Although there were many things between then and now, which would take a book to write, what I finally concluded is that to be a Christian is to be a “victim.” It is to spend your entire life feeling lost and waiting for someone to ride in on a white horse and save you. It’s a feeling of helplessness, a feeling that you are not in control of your own life and cannot take your destiny into your own hands. Most of the people in this world live their entire lives as victims. You can either be a victim or know that you yourself are the “Creator.” You create your own life and your own reality. Yes, there are bad and horrible things in this life. But contrary to the Christian belief that we “caused” the darkness when we fell from grace, I believe that each and every one of us voluntarily “chose” the darkness when we came into this life. In fact, I believe the darkness is what it’s all about. I think that between our lives here, we are composed of energy (or what the Christians would call “spirit,”) and I believe things are basically perfect in that state. It probably is like a kind of heaven. But I also believe there are limitations in that state. You can know you are “forgiveness” in that state, but you cannot experience it. There is nothing there to forgive. So, I believe that we voluntarily created this planet the way it is so that we could “evolve” and “experience” things that are not possible in our natural state. We “chose” to enter the darkness so that we could know ourselves as love and light. The only way you can know yourself as “light” is if you choose to stand in the darkness. But people get very lost in that darkness, and the journey home is long. (And it’s supposed to be. I think we go through many cycles of lives on this planet, and we learn many things and we experience many things, but eventually we go back and merge with “Source” or “Creator” (whatever that is). I think it’s kind of like a video game. I believe we each program our own level of “difficulty.” You play a video game for awhile at level one, and after a few times you’ve mastered it. You’re bored. So, you go to level two and make it harder. I think that’s how our lives are here, and we are our own creators and programmers. I don’t think anybody can say, “Life isn’t fair.” I think we get exactly what we planned when we came. And I also believe that people we see who are having very difficult times are people who probably are a little further along in their evolution and were willing to take on the added difficulty.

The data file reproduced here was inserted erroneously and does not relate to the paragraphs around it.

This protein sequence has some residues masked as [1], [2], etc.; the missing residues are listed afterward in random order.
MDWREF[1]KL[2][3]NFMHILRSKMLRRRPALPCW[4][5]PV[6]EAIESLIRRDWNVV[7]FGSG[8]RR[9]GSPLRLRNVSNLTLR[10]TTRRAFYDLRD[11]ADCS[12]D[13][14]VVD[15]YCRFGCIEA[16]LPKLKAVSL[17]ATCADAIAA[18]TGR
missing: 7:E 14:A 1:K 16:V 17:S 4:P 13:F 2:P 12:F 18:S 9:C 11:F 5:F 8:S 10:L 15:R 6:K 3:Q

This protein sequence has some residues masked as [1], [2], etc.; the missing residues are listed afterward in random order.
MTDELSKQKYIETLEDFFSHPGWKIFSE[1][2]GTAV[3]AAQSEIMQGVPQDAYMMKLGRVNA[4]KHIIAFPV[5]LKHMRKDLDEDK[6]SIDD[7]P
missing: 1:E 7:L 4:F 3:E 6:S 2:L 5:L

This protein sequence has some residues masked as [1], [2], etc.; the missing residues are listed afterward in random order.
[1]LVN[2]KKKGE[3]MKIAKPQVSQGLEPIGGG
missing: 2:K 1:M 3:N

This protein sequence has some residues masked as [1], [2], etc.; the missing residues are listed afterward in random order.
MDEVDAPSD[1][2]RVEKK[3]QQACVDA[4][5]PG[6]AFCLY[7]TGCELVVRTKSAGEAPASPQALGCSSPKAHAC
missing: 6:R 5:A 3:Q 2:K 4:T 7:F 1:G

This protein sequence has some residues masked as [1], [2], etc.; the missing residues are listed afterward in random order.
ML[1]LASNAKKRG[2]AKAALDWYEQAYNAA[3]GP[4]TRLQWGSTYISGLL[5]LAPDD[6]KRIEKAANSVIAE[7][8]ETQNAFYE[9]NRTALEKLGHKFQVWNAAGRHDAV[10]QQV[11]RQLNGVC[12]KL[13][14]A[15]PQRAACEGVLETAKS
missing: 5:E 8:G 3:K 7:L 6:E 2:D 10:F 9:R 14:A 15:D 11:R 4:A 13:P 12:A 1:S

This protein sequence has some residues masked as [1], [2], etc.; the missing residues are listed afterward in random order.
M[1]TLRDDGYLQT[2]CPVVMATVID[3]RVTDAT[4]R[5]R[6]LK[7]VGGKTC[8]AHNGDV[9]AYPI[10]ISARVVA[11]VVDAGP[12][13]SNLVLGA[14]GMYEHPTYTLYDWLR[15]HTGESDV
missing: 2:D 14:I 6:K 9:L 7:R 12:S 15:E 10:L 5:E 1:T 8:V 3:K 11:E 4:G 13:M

I started to study other religions and philosophies and found myself much more attracted to eastern philosophies. I started practicing Yoga. I began to abandon the “fear” Christianity had taught me and to feel better about myself. I started to have more fun. When I left the church and embraced eastern philosophy, I was promptly rejected by every Christian I had ever known. I was told I would burn in hell, I was immoral, I was a pagan. Most Christians simply ignored and refused to speak to me. It has always been puzzling to me that fundamentalists can feel no love or kinship for anyone who is not either exactly like them or at least a “potential” convert. Once they know that you are secure in your own beliefs, and there is no chance of your ever coming back into the fold, it’s over. It doesn’t matter how close you were to these people. You are forever cast out. I have thought about this many times. Why is it so threatening to a Christian if somebody does not believe what he believes? Why is it impossible to love someone who is not exactly like you? I feel no threat from people today who do not believe what I believe or even from people who ridicule what I believe. The difference I think is that Christians are not really secure in what they believe. Deep down, they know that “faith” is not a basis for anything. Ninety-nine percent of them cannot argue their faith or present an intelligent argument for why they believe what they believe. And they know it. When you’re standing on shaky ground, you always have a fear of someone coming along and knocking you over. Today, I know what I believe, and I know why I believe it. My beliefs are not dependent on anybody else believing, too. It only has to work for me. And yet, I still struggle at times with anger at the Christian religion. I believe Christianity is a harmful and unhealthy belief system to saddle a child with, and I know from personal experience the long, hard road to overcome it. But I also know that it can be overcome. I’m actually thankful today for what I experienced. My beliefs today tell me that there are no accidents. Things happen for a reason. For the most part, I cannot judge fundamentalists because I have walked where they walked, believed what they believed, and done the evil that they did. To judge them would be to judge myself. "To everything there is a season." (That much I believe). I believe we’re all on the same spiritual path, headed for the same place—just at different points on that path. You can’t judge someone because he is not yet ready to make a turn on that path, or because he cannot comprehend others who have made that turn. Eventually, we all get there. You can only reach out and help those who are trying to make that turn, hold their hand, and let them know they are not alone.


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ExChristian.Net: Stumbling to Bethlehem
Stumbling to Bethlehem